Oct 01, 2022 Last Updated 2:22 AM, Sep 25, 2022

Politics

How Muslims will say 'No'

What are the prospects of Islamic opposition? How democratic will it be? GEORGE ADITJONDRO finds much to be hopeful about.

Breaking out!

DJOHAN EFFENDI explores the paradox of young progressives in Indonesia's most traditional Islamic organisation.

What the elite do when their banks are in trouble

Many private banks set up by Indonesia's super-wealthy in the 1980s are reeling under the weight of mismanagement. But connections sometimes allow them to evade the laws of financial gravity, as SUARA INDEPENDEN shows in these two reports.

Love at first sight Slorc meets Abri

ANDREAS HARSONO visits Burma and is intrigued by the respect its military show for the Indonesian model.

Death of a journalist

'I write the truth and if I have to die for it, well so be it' wrote Udin shortly before he died. AMNESTY INTERNATIONAL investigates.

A local hero

To Jakarta, he is an enigma. To the Madurese, he holds out hope for a better society. GERRY VAN KLINKEN goes to the grass-roots.

Political gangsters

The riot that engulfed Jakarta on 27 July 1996 started after army-backed gangsters invaded Megawati's PDI headquarters. JESSE RANDALL traces the strange relationship between government and criminality.

Not your local member

When this teacher tries to explain the electoral system, he ends up in knots. SUGENG PERMANA listens in.

Godly men in green

Abri officers are becoming more Islamic, but many do not want their Islam to become a political tool for the administration, according to MARCUS MIETZNER.

Kings or kingmakers

Senior ABRI intentions may be obscure now, says BOB LOWRY, but no one should assume they will remain that way.

Watch these five!

DAMIEN KINGSBURY puts his money on five military winners in the presidential stakes. Indonesians call them the five Pendawa.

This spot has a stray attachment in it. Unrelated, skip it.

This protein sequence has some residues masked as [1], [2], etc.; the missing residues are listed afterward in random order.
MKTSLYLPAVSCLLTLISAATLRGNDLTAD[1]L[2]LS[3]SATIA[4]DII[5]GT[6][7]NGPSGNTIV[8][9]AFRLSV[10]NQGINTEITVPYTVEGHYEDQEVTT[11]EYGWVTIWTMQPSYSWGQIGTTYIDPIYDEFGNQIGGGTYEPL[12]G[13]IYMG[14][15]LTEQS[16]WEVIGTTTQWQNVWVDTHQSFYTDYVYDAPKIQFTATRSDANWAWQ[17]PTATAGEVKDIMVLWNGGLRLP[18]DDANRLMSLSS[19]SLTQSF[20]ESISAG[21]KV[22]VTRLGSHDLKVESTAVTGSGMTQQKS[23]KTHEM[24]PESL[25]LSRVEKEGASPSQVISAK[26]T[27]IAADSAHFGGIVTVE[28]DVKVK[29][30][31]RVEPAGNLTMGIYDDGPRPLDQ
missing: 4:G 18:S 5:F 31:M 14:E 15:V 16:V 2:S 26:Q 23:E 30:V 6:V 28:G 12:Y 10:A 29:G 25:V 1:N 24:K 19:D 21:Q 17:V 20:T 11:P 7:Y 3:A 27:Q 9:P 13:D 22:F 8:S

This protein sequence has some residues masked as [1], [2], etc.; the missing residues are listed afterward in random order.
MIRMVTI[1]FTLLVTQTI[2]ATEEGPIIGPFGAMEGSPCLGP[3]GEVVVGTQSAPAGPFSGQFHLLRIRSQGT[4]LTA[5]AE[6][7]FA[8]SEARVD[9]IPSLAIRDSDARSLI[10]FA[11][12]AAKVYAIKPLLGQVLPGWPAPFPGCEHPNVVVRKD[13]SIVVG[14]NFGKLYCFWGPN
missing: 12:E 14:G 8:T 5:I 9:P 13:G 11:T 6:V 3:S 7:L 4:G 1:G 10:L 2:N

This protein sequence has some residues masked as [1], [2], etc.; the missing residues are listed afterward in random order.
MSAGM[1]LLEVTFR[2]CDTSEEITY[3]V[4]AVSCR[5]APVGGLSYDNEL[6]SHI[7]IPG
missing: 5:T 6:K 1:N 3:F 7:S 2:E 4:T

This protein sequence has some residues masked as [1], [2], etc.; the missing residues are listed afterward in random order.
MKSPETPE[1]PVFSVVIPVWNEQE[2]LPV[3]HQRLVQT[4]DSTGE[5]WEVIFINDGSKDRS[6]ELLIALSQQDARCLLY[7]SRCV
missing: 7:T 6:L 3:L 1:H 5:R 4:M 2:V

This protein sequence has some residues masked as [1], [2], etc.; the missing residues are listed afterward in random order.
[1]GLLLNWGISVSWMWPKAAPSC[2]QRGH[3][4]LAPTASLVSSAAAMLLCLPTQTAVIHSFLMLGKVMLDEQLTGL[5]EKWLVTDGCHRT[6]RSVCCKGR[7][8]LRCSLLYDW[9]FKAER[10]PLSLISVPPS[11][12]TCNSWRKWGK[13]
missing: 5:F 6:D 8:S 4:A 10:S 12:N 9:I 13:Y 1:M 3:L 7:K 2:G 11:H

Taking on the timber tycoons

It's lonely in the Forestry Minister's office, says GERRY VAN KLINKEN.

In the line of fire

Facing a sceptical public, Abri has to talk harder to justify its political role. JUN HONNA listens in.

Expelled from my home by thugs!

HERTJE SURIPATTY tells how developers used soldiers and thugs to try to force her out.

Jakarta money stirs Ujungpandang riot

VEDI HADIZ sent this eyewitness account from South Sulawesi.

Indonesian spying on East Timorese exiles

PETER CRONAU and MATTHEW BROWN find that Cold War methods live on in Indonesian consulates around Australia.

No crisis please

The currency crisis is making Thailand more democratic, but not Indonesia, says PRIYAMBUDI.

More educated, more ruthless

DAVID BOURCHIER looks at the new generation of military leaders, after a big shakeup between July and October 1997.

Help us clean up!

The World Bank has joined the IMF in a huge rescue package. Indonesian non-government organisations (NGOs) presented this memo to World Bank president James Wolfensohn in Jakarta.

Permeable border

Indonesian fishermen whose traditional fishing grounds are in Australian waters may have a Mabo-style claim, says CAMPBELL WATSON.

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